- Review Price: £914.00
Another day, another traditional PC manufacturer ready to try its hand at this LCD TV malarkey. We’ve already seen such PC names as ViewSonic, Relisys and Acer have a crack at carrying their PC monitor know-how over into the AV world (with decidedly mixed results, it must be said), and now no less a name than Dell has joined the throng.
The brand currently has two fully fledged LCD TVs available: the 37in W3702MC, and the 32in W3202MC we’re looking at here. First impressions, though, suggest that this supposed TV is in fact still a PC monitor, as its simple grey bezel design smacks much more of the office than of the living room. What’s more, although the W3202MC does have speakers, these are externally mounted items rather than being built into the main TV chassis – another indication that perhaps the W3202MC is adapted PC screen technology rather than a TV built from the ground up for domestic use.
Don’t conclude from what we’ve just said, though, that the W3202MC is actually ugly. Actually the bezel is slim enough to look stylish, and the overall impact of the design is passably attractive in a subtle kind of way.
Signs that Dell really may have taken its TV duties seriously with the W3202MC become impressively apparent with its connections. HDMI and component options make sure the TV meets the connectivity part of the AV industry’s HD Ready specifications, while a pair of Scarts, an RF aerial jack and the usual S-Video and composite video fluff meet with our ‘normal’ TV expectations.
That’s not to say that Dell has simply ditched its PC heritage, of course. The W3202MC caters for computers unusually well, in fact, with both D-Sub VGA and DVI PC connection options. What’s more, the DVI can also be set to receive HD video sources, making the W3202MC one of only a very select band of sub-£1k 32in LCD TVs to provide two digital video input options. Yee and, indeed, hah!
Unexpectedly Dell has arguably gone slightly beyond the basic call of TV duty with its tuner support too, as the W3202MC sports a digital Freeview tuner as well as the de rigueur analogue one. And the TV even goes so far as to back this digital tuner up with both a Dolby Digital 5.1 audio output, and a CI slot you can use to add subscription channels to your core Freeview selection.
Switching the TV on introduces a really quite presentable set of onscreen menus – the sort of thing you’d certainly hope to see on a TV rather than a PC monitor. And initially it looks like these menus are impressively heavily populated by features as well. However, once you start looking at what’s on offer in more detail, it turns out that many of the ‘features’ are actually very trivial items not deserving of a mention here. In fact, really the only things that are worth highlighting are some picture in picture options, and support for the Freeview electronic programme guide listings system.
Even this latter feature is botched, though. For starters, unusually you can only call up listings for the channel you’re watching, as there’s no ‘compilation’ menu for presenting listings for multiple channels. Also, you can only move along the listings programme by programme, with the shortage of any means of skipping ahead by whole days at a time making the process of ‘surfing’ the listings to something seven days away tiresome in the extreme. Finally, the text for the information on each programme is crazily small, to the extent that even people with 20-20 vision will struggle to read it at times.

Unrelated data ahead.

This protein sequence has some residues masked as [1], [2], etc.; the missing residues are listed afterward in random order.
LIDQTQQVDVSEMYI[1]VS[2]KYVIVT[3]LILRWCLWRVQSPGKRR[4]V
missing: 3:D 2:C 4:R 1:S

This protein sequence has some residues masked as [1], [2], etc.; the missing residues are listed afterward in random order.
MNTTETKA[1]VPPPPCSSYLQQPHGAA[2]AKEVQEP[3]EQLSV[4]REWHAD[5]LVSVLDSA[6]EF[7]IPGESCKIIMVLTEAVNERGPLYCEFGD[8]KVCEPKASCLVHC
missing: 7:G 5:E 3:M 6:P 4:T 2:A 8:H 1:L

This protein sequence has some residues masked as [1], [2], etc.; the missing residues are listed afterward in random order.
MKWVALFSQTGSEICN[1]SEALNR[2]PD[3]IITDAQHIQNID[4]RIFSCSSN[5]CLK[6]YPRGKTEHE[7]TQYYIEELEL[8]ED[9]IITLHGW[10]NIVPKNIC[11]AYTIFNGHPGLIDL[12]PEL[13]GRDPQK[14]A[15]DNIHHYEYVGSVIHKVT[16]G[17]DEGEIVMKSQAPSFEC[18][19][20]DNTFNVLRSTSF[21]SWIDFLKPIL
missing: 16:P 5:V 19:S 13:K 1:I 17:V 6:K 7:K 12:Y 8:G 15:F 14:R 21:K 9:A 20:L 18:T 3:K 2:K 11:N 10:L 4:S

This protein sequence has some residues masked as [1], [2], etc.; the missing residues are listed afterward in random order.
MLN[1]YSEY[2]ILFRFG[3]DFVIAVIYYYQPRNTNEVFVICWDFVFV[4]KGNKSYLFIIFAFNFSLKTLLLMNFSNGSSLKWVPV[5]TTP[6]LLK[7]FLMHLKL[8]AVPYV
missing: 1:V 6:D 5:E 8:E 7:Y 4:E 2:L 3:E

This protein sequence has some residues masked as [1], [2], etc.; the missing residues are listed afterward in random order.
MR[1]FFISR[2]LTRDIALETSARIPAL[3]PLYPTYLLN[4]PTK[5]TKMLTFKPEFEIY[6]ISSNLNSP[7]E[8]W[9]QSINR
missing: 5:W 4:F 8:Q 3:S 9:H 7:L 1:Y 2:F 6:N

Before getting into how the W3202MC actually performs, it’s worth quickly looking at some of its key specifications. Its native resolution of 1,366 x 768 is fair enough, as is its claimed contrast ratio of 1000:1. Plus, to our surprise, its video processing is bolstered by the application of PixelWorks’ DNX scaling system. The only slight concern is the claimed brightness of 450cd/m2, which is a touch lower than normal.
After building our hopes up pretty high with some elements of its ‘front end’, Dell’s W3202MC sadly brings them crashing down around our ears with many aspects of its picture performance.
Even with pristine high definition feeds from Sky, an Xbox 360 and a now aging imported JVC D-VHS deck, the W3202MC struggles to shine thanks to two rather overwhelming problems. First, dark areas of the pictures tend to look seriously ‘greyed out’, making dark scenes feel flat and low on background detail. This seems to have a knock-on effect with colours too, leaving many tones, especially darker ones, looking muted and unnatural.
There is at least a fair degree of sharpness and detail to high definition pictures – but even this relatively small consolation disappears when you try the set out with a standard definition picture from its own digital and analogue tuners. Detail levels plummet as excessive softness sets in, and moving objects start to suffer really quite badly with LCD’s common smearing troubles, indicating that the LCD panel’s response time isn’t exactly the best.
Such picture problems are pretty tough to take in this day and age under any circumstances – and here they’re ironically thrown into even starker relief by the W3202MC’s possession of one of the best audio performances we’ve heard from an LCD TV to date. Seriously, those detachable speakers Dell does for the W3202MC are the dog’s; an example to 32in LCD TVs everywhere of how it really is possible to combine extremes of depth and treble with a natural, open mid-range; smooth and authentic vocals; and a superbly dynamic and wide soundstage without having to make speakers the size of Nelson’s Column.
Dell’s W3202MC may be aggressively priced and reasonably well specified, but in performance terms it’s the proverbial game of two halves. Which might have been OK had the good half contained picture rather than audio quality…
Score in detail
Image Quality 6
Sound Quality 10